A legislative agenda laid out by the secretary of state and committee chairman indicate election integrity is a priority in 2022, but advocacy groups are angling their focus toward expanding access to the polls. (Noah Taborda/Kansas Reflector)
TOPEKA — After a 2021 legislative session packed with election proposals, Kansas officials and advocacy groups again are looking at both election integrity and accessibility issues.
Election laws passed last year by the Republican-led Legislature, including one that threatens felony prosecution for any activities that could be mistaken as the work of an election official, received heavy criticism. Lawsuits ensued, setting the stage for when legislators return to Topeka on Monday for the new session to tackle voter registration issues, voter roll maintenance and securing elections.
Secretary of State Scott Schwab laid out his legislative agenda for 2022 this week, including recommendations to begin a process to render voters who skip two elections inactive and to expand election audits beyond the current 1% of ballots audited.
“Securing our elections through enhanced audits will not only bolster the integrity of our elections now but for generations to come,” Schwab said.
He added, “by securing voting equipment, enhancing election audits and voter roll maintenance, Kansans can have confidence that these simple changes will enhance security without causing voter confusion.”
Schwab called for expanded voter roll maintenance. Currently, there are four reasons an election office can send a confirmation notice to a voter to ensure the accuracy of voter registration lists. If voters don’t respond, their status on the voting list will be updated to inactive after missing two consecutive national general elections.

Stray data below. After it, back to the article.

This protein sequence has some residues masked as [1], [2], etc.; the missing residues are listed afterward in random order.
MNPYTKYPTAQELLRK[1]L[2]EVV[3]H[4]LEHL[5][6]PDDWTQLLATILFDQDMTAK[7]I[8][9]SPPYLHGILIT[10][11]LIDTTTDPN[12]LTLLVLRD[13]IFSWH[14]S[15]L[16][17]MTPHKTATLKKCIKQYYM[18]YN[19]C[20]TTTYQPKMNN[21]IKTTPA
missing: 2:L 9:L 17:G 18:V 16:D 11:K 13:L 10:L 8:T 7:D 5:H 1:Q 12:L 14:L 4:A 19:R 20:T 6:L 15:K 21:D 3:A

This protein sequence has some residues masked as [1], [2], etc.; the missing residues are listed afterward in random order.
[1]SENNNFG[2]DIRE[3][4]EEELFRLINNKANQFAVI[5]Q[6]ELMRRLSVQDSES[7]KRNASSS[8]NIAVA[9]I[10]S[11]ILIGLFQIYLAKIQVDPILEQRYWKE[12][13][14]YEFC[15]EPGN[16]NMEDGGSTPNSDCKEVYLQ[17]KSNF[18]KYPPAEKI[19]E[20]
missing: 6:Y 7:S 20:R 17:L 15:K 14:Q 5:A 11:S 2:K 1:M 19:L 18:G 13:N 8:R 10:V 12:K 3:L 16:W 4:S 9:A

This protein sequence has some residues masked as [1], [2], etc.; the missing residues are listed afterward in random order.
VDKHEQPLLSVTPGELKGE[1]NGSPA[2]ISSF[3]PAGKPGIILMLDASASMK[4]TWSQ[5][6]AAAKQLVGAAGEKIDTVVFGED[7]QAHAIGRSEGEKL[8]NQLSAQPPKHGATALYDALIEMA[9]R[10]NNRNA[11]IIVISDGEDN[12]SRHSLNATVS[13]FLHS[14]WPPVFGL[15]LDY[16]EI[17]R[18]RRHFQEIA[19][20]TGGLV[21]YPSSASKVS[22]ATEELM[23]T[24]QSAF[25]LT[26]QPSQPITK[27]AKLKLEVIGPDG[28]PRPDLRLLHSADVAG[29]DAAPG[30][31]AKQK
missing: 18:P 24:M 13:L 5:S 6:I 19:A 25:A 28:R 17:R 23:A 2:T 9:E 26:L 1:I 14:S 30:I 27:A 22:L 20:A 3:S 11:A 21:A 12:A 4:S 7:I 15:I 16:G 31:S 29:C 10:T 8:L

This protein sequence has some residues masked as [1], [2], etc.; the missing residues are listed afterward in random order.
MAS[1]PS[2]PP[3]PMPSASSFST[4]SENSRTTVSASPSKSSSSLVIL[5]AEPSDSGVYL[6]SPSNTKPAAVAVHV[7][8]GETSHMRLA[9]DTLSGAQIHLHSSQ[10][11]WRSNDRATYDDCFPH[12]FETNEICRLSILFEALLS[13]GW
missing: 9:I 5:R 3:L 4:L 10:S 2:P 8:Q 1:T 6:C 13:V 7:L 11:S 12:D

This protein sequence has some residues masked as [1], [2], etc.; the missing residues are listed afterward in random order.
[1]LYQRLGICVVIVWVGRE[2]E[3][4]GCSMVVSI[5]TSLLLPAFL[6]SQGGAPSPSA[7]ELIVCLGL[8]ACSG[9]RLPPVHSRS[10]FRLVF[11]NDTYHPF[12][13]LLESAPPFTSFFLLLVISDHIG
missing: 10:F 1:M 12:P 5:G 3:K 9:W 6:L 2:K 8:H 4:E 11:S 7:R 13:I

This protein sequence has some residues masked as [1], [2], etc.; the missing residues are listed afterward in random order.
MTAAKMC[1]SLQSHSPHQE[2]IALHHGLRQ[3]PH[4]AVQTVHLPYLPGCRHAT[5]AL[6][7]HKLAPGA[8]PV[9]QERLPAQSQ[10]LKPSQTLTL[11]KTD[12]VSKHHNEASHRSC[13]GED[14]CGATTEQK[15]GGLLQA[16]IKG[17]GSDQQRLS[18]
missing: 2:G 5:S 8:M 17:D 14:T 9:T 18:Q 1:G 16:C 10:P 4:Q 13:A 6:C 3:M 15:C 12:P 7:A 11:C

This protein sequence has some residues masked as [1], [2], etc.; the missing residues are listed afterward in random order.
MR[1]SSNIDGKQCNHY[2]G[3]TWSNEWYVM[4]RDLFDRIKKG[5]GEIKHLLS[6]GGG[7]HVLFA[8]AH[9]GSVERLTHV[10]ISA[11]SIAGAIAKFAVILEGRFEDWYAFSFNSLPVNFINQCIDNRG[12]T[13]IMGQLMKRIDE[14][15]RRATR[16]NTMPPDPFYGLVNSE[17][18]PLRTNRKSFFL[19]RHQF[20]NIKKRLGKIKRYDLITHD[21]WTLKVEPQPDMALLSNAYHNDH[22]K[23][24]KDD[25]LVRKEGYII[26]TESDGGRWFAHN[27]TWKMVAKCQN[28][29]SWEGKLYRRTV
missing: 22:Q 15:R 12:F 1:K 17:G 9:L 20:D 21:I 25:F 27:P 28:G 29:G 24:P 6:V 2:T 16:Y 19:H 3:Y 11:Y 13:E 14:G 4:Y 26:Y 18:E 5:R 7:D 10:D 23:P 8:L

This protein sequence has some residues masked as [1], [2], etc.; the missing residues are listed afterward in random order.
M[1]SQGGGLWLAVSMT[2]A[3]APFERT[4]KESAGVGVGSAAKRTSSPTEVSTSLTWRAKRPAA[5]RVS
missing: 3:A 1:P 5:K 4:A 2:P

The secretary of state touted a proposed bill allowing election officials to send a notice after two years without voting activity.
“It is vital to have our state’s voter registration list accurate and updated,” Schwab said. “Without continuous maintenance, the Kansas electoral system can become vulnerable for fraud and duplicate voting.”
Many involved in the election process, including the secretary of state, have argued Kansas elections are already among the safest and most secure in the country. While election rights advocates say there are ways to further secure elections without blocking voters, many argue the focus should be on reversing course from a legislative session they saw as detrimental to the voting process.
Sharon Brett, legal director for the American Civil Liberties Union of Kansas, questioned whether the new reason for voter roll maintenance proposed by Schwab is allowable under the National Voter Registration Act.
“We remain concerned that Secretary Schwab will attempt to purge valid voters from the rolls in violation of the NVRA in the name of ‘election integrity,’ when the true goal is disenfranchising particular Kansas communities,” Brett said. “Secretary Schwab has repeatedly touted the fact that the Kansas elections have been incredibly secure and devoid of fraud. Why is a new purge process needed if this is already the case? Why is a fix needed when, by the Secretary’s own proclamations, nothing is broken?”
One point of emphasis the ACLU, among other groups, would like to see addressed is same-day registration. Brett said that would expand voting access, as would repealing the laws passed last session.
Jacqueline Lightcap, co-president of the League of Women Voters of Kansas, highlighted proposed legislative action to remove the documentary proof of citizenship requirement from state statute. While federal courts found the requirement unconstitutional, it remains on the books. The 2013 law required new voters to show a birth certificate or other proof of citizenship before registering to vote, blocking 35,000 eligible voters from participating in elections before courts struck the law down.
“You hear stories later in life about how some city still has a law about how horses can’t be out past midnight that is under statute,” Lightcap said “This feels like something that we can fix easily so that it doesn’t stay clogging up our statutes with unnecessary regulations.”
These issues will be addressed in House and Senate committees. Sen. Rob Olson, chairman of the Senate Federal and State Affairs Committee, said time was already set aside for a review of election legislation.
Olson said his committee will have three information presentations, starting Tuesday, followed by an overview of bills involving election topics.
“The first of next month, the committee will dive more deeply into protecting the integrity of the election process,” Olson said.
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